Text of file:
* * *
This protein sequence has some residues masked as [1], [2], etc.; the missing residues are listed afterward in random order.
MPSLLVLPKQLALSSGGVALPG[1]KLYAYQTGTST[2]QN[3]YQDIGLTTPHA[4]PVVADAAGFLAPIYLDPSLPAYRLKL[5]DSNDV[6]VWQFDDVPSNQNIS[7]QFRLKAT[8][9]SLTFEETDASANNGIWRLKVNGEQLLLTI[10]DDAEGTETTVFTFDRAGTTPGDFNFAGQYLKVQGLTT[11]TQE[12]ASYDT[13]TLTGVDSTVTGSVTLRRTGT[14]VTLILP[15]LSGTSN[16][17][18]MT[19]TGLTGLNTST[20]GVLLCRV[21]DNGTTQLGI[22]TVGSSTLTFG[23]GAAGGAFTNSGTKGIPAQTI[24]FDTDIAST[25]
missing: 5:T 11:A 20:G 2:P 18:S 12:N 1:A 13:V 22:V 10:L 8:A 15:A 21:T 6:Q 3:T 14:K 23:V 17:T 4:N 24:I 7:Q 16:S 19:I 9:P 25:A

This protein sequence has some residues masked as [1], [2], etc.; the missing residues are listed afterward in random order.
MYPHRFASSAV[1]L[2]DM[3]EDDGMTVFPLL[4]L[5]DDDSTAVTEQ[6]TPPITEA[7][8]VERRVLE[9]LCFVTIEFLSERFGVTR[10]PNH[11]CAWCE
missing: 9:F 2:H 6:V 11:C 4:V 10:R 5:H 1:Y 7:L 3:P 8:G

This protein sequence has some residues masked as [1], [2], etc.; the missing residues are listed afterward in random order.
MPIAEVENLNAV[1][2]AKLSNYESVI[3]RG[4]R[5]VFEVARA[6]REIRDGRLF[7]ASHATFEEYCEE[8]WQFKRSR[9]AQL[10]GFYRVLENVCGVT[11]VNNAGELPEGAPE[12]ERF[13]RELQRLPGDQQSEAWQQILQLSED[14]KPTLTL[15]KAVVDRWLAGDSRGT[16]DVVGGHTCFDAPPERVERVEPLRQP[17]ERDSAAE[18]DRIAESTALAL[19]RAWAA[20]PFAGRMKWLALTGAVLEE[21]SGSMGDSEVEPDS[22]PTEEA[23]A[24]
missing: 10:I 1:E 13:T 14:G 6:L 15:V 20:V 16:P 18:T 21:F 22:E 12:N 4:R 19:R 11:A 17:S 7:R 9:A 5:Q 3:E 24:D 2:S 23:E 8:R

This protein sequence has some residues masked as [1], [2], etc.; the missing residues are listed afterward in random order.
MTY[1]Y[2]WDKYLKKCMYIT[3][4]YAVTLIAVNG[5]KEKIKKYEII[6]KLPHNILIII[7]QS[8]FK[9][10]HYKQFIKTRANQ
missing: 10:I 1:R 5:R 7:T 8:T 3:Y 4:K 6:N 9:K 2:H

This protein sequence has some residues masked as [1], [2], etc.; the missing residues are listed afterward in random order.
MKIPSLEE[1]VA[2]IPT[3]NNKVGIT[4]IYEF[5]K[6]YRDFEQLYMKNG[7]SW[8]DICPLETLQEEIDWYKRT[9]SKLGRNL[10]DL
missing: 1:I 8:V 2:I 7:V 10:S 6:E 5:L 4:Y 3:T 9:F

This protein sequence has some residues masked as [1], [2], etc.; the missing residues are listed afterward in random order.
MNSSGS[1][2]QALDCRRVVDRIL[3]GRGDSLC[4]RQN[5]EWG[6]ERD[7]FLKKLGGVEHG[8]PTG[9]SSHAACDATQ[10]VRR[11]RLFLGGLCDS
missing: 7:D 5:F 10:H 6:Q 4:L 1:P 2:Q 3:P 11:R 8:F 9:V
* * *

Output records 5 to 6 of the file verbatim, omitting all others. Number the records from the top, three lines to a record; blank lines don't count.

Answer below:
This protein sequence has some residues masked as [1], [2], etc.; the missing residues are listed afterward in random order.
MKIPSLEE[1]VA[2]IPT[3]NNKVGIT[4]IYEF[5]K[6]YRDFEQLYMKNG[7]SW[8]DICPLETLQEEIDWYKRT[9]SKLGRNL[10]DL
missing: 1:I 8:V 2:I 7:V 10:S 6:E 5:L 4:Y 3:T 9:F

This protein sequence has some residues masked as [1], [2], etc.; the missing residues are listed afterward in random order.
MNSSGS[1][2]QALDCRRVVDRIL[3]GRGDSLC[4]RQN[5]EWG[6]ERD[7]FLKKLGGVEHG[8]PTG[9]SSHAACDATQ[10]VRR[11]RLFLGGLCDS
missing: 7:D 5:F 10:H 6:Q 4:L 1:P 2:Q 3:P 11:R 8:F 9:V